Political Assassinations: Franklin Delano Roosevelt
In this blog, I discuss Chapter 10 of my forthcoming book titled Political Assassinations and Attempts in US History: The Lasting Effects of Gun Violence Against American Political Leaders, scheduled for release on November 14, 2017. The chapter discusses the attempted assassination of President-elect Franklin Delano Roosevelt.
On February 15, 1933, Giuseppe Zangara, an Italian immigrant, fired gunshots at Roosevelt, who rode in an open car near Bayfront Park in Miami, Florida. Roosevelt was not hit, but five other people were, including Chicago mayor Anton Cermak. Of those struck, two people died, including Cermak, who lingered for 19 days before his death.
Little is known of Zangara’s early life. He was born in Ferruzzano, Italy, on September 7, 1900. He lived there until he immigrated to the United States in August 1923. His childhood apparently left him alienated and bitter. His mother died when he was two years old and his father remarried shortly thereafter. Zangara’s stepmother had six daughters, and the family was impoverished. He grew to adulthood feeling as though he was a stranger in his own family, little noticed or appreciated.
A diminutive young man—he stood barely five feet tall and weighed about 105 pounds—Zangara was easy to ignore. He became moody and withdrawn, an invisible person. At the age of 16 or 17, he enlisted in the Italian army, probably to escape from his father’s discipline. He served during World War I in the Tyrolean Alps, but little is known of his military record or his experiences. He returned home to work various menial jobs. Zangara and his uncle eventually left the country, bound for America and the promise of a better life. They arrived in Philadelphia on September 2, 1923. For the next decade, Zangara led a lonely existence, mostly working in dead-end jobs as a day laborer. Little is known of his life during this time.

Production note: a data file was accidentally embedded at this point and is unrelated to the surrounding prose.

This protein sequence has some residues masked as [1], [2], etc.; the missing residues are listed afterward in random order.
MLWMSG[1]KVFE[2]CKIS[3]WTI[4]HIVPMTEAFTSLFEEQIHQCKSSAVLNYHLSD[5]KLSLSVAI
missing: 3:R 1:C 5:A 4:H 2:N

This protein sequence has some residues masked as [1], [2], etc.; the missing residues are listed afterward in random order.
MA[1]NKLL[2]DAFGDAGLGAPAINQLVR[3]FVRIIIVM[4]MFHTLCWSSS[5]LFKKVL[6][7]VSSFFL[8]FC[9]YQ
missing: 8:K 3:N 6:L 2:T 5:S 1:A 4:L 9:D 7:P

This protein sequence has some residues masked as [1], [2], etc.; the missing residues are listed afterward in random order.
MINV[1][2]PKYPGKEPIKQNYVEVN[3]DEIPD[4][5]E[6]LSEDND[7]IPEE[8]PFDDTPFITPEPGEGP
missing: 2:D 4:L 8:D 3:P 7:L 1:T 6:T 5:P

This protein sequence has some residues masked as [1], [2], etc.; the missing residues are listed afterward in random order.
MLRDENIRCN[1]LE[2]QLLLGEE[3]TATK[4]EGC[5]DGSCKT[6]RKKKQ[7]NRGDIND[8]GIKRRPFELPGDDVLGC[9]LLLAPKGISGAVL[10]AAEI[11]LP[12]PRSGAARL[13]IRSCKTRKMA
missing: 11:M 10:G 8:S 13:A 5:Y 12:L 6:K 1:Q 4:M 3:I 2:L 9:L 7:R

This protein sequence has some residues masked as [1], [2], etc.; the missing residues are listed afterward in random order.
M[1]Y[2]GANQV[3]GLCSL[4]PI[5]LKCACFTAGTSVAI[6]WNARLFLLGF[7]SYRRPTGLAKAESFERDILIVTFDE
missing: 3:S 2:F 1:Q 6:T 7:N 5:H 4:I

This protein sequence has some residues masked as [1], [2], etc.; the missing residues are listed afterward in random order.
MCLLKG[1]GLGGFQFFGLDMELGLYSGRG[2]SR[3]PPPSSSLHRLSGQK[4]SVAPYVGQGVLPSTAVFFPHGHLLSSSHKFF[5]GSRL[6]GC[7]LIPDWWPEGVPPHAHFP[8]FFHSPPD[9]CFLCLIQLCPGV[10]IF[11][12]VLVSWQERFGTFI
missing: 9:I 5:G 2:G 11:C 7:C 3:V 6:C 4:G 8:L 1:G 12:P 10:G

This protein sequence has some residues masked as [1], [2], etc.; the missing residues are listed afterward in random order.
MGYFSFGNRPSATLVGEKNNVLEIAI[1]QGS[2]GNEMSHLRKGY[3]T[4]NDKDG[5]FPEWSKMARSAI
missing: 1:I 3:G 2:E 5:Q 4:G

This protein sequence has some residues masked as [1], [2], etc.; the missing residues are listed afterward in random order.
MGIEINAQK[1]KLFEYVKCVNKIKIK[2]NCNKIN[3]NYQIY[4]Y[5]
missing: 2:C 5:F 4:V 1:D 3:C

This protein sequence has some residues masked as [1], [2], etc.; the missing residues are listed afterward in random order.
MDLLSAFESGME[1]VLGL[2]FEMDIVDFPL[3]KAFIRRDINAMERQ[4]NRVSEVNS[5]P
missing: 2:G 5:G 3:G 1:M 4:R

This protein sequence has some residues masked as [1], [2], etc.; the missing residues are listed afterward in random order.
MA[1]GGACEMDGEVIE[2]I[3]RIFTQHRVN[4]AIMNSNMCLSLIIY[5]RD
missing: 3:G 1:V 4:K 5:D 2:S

By February 1933, Zangara was living in Miami and virtually destitute. He and his uncle had experienced a falling out after the older man married. With no prospects on the horizon, Zangara grew increasingly bitter about his life. He resolved to lash out at the cause of his sorrows. Although he was not a political man and knew little or nothing of national affairs, Zangara picked up bits and pieces from his acquaintances. He heard that President Herbert Hoover had created the Great Depression, which had caused untold suffering to working men and women. If anyone was to blame for Giuseppe Zangara’s sad and lonely existence, it was Herbert Hoover. He must be made to pay.
On Monday, February 13, Zangara strolled into Davis’s Pawn Shop on Miami Avenue and bought a .32-caliber handgun for $8.00. He planned to buy a bus ticket for Washington, DC, and search for an opportunity to get close enough to President Hoover to use his newly acquired purchase to good effect. Having a purpose in life and acting on his plan allowed him a measure of control over his life that had been missing for years.
Before he bought the bus ticket, Zangara read a newspaper article about a visit from President-elect Franklin D. Roosevelt. FDR was coming to Miami the next day and he promised to appear in Bayfront Park to address a crowd of well-wishers. Zangara recognized a prime opportunity to effect his plan with minimal inconvenience. Why spend the time and money to travel to Washington, DC, to assassinate the sitting president when the man who had defeated Hoover in the 1932 presidential election and was slated to take office in less than a month would be in the neighborhood?